Earlier this summer, Kay Bennett received a phone call that left her with some exciting news.
Bennett is the executive director of Baptist Friendship House, a Send Relief ministry center in the heart of New Orleans. Each year, her organization hosts a back-to-school bash, in which they celebrate the beginning of a new school year and give backpacks filled with school supplies to about 600 children living in poverty.
But plans for this year’s back-to-school event suddenly multiplied when Bennett got a call from Send Relief, a ministry of the North American Mission Board, offering to donate 5,000 backpacks to the cause.
“I remember getting off the phone with [Send Relief] when I told them, ‘Yes, I can pack 5,000 backpacks,'” Bennett said in an interview with Facts & Trends. “And then I thought, ‘Oh no. I’ve lost my mind. I’ve got a month to do this.'”
Bennett was at first overwhelmed by the way the project had grown; it seemed like more than her organization could accomplish before the back-to-school bash scheduled for Saturday, July 14. But she didn’t need to worry, she soon learned, as she saw churches and other organizations donate time, money and resources to what they dubbed their “5,000 Backpacks Project.”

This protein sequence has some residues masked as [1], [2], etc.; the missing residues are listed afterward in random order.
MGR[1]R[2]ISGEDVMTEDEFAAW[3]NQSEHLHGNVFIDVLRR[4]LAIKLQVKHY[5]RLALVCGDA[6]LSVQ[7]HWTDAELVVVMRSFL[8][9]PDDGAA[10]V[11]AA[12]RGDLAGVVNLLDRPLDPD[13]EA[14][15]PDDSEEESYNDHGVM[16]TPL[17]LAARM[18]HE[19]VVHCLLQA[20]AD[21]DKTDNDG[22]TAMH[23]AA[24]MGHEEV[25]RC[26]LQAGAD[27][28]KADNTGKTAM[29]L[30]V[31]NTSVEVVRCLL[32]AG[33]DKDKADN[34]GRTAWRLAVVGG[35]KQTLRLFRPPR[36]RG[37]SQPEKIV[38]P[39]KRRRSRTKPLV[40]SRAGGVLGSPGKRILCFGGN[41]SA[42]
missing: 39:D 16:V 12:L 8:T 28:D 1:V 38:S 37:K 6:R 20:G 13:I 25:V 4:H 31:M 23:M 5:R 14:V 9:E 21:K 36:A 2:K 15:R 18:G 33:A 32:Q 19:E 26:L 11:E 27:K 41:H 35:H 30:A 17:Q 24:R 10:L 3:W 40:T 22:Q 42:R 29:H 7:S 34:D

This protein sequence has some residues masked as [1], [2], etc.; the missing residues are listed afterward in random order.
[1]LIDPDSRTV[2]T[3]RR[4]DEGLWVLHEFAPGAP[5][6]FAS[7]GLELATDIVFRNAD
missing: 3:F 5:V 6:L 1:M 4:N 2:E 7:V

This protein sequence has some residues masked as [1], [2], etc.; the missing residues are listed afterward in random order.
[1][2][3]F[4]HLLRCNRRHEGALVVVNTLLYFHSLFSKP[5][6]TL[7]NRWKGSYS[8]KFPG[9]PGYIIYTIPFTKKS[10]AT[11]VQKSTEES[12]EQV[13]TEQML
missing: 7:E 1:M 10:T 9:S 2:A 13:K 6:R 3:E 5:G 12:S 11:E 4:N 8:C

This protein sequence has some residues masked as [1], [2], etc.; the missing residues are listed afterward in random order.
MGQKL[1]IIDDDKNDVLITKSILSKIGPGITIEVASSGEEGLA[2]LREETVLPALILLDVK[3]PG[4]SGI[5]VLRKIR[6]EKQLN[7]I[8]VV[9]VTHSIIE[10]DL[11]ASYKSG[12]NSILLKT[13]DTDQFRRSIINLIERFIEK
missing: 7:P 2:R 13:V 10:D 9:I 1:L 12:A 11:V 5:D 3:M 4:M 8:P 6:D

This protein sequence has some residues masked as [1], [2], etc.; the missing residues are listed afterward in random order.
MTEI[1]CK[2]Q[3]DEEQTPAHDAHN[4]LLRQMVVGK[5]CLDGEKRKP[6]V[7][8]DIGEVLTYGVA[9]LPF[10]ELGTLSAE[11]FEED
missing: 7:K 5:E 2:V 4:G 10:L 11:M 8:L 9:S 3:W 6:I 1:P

On July 13, Bennett and her staff were joined by 151 volunteers, who helped pack 5,000 backpacks. Two thousand of these were given to children at the back-to-school bash held the following day, while 1,500 were donated to homeless individuals and the remaining 1,500 were designated for survivors of human trafficking.
“They’re helping me to build relationships with folks, simply using a backpack,” Bennett said.
Backpacks can be both practical and powerful tools for ministry, according to Send Relief.
“The relational connection you make as you hand a backpack full of food to a hungry child or a bag filled with toiletries and essentials to an abused woman starting over can last a lifetime,” the Send Relief website says.
As such, Send Relief encourages ministries like Baptist Friendship House to give backpacks filled with supplies to the vulnerable members of their communities — whether they’re students, children in foster care, newly arrived refugees, or the survivors of human trafficking.
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SOURCE: Baptist Press, Helen Gibson